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WWII veterans reunite in France to tell their stories of ‘sacrifices and courage’

World War II veteran Frank Kaszuba at the Normandie-World War II International Film Festival red carpet event at the Utah Beach Museum in Sainte-Marie-du-Mont, France, Friday, June 1, 2018.



VIERVILLE-SUR-MER, France — Almost exactly 74 years after the Second Ranger Battalion climbed the 100-foot cliffs of France’s Pointe du Hoc in the face of German fire on June 6, 1944, veterans from the so-called Greatest Generation gathered in France to retell their stories of “sacrifices and courage.”

Of the 16 million Americans who served in World War II, fewer than 600,000 are alive today and those who fought the battles are now in their 90s – something Tim Gray, founder of the nonprofit World War II Foundation, thinks about every day.

“We’re in a time right now where we’re saying goodbye to so many of that generation,” Gray said.

So on Friday night, Gray and his foundation gave WWII veterans a chance to reunite with their brothers in arms, meet the actors who played them in the film “Band of Brothers” and tell their stories in their own words.

“Our foundation wants to make sure that these younger generations understand the stories, the sacrifices and courage that went into winning WWII,” Gray said.

Actor Nick Aaron, who portrayed Robert ”Popeye” Wynn in ”Band of Brothers,” sings with his band at the Normandie-World War II International Film Festival red carpet event at the Utah Beach Museum in Sainte-Marie-du-Mont, France, Friday, June 1, 2018.

The event at Utah Beach Museum in Sainte-Marie-du-Mont was a fundraiser for the World War II Foundation and a chance for aging veterans to return to France 74 years after the daring D-Day landings.

For Frank Kaszuba, who served in the 28th Infantry Division as it pushed across France in the weeks after D-Day, it was his first, and possibly his last, chance to go back to Normandy. He was excited to mingle with his fellow veterans and tell his story.

“It’s great for the younger generation to learn about this so (this kind of war) never happens again,” Kaszuba said.

Gray has used veteran voices in the more than 20 documentary films he’s produced about World War II. The films revisit some of the war’s most historic campaigns, from the D-Day landings to the Doolittle Raids of 1942. The WWII Foundation receives private and corporate funding and donates their materials to public television stations, schools and libraries.

“No two stories are ever the same,” Gray said. “We’re not going to get to them all, but we want to get the ones that will motivate younger people to want to learn more.”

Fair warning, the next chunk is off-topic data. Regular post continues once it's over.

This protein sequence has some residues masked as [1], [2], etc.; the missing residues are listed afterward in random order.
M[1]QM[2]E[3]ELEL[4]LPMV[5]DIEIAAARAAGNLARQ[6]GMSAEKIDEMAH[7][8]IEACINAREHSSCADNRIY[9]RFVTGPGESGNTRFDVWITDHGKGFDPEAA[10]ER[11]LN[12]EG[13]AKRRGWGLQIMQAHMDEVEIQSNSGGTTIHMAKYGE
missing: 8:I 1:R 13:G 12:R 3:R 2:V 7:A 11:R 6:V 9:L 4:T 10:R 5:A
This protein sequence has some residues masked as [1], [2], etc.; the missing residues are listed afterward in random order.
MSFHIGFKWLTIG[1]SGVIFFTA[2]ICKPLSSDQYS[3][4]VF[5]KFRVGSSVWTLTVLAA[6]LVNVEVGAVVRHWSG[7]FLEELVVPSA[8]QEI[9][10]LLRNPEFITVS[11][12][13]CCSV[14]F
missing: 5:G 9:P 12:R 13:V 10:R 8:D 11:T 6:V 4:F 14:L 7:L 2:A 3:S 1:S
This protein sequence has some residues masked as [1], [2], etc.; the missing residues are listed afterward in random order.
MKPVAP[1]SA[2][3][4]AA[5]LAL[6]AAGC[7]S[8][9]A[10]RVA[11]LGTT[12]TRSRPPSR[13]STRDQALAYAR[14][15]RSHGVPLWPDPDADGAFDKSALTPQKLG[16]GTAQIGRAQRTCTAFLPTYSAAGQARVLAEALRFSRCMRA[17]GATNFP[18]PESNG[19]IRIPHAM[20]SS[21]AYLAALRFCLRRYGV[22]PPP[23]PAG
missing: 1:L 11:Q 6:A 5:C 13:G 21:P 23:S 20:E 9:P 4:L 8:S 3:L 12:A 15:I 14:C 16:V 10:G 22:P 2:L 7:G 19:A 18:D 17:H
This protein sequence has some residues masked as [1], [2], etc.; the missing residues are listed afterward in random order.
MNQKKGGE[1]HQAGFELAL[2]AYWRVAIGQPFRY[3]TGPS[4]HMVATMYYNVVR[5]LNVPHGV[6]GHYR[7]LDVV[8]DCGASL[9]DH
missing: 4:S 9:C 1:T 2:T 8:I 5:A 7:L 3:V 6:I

Retired Master Sgt. Charles Shay, who earned a Silver Star and Bronze Star when he was a medic with the 1st Infantry Division on Omaha Beach, said he’s been a regular visitor to Normandy since 2009, the 65th anniversary of the landings.

“I’ve been coming back every year since, apart from one year,” said Shay. “I try to honor the men that paid the ultimate price. I try not to forget them. I have a very good friend who was killed on D-Day. I was the last man to see him alive and treat him. I finally met his family two years ago. They live in New Jersey, and they were very happy to meet me, because we were together on Omaha Beach.”

Dale Dye, who acted in “Band of Brothers” and “Saving Private Ryan,” has been working with the World War II Foundation for several years now, narrating a documentary and lending his celebrity to the foundation’s charity drives. Dye, a Vietnam veteran who earned three Purple Heart Medals and a Bronze Star with a combat “V” device for valor, says he does it to honor the dwindling numbers of World War II veterans.

“Most of [the WWII veterans] are very humble, they remain humble. They’re not asking for a round of applause, but they deserve it,” Dye said. “Anything the rest of us as survivors can do to say we wouldn’t be where we are today without them is proper. They’re a whole different breed of cat than the kids today, and I think they still have something to teach, to admire.”

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PBS’s new World War II film tells the stories of U.S. soldiers in a little-known tragedy

Even in a war with more than its share of horrors, the Malmedy massacre stands out. Eighty-four American soldiers were brutally killed by their German captors in a shocking breach of the Geneva Convention’s rules for warfare. Forty-three more were left for dead, using all their will to remain completely silent and still as they lay amidst the dead on freezing, snow-covered ground.

Today, more than 70 years later, just three of those Malmedy survivors are still alive. The stories they have to tell about that day are the focus of a new film from Tim Gray and the World War II Foundation. “Survivors of Malmedy: December 1944” will premiere on PBS this weekend in honor of Memorial Day, and the stories it has to tell are crucial to our understanding of our world, the filmmaker says.

“People always say history repeats itself, and it may not repeat itself, but it certainly rhymes with itself,” says Gray. “The lessons [these men and women] leave have a lot to do with sacrifice, and belief in their fellow man, and belief in a cause, and belief in their country.”

Gray has a deep respect for the surviving members of the Greatest Generation he’s interviewed over the years as he’s made 20 documentaries about World War II. One of the people who impressed him the most was Harold Billow, a Malmedy survivor whose story is featured in the new movie.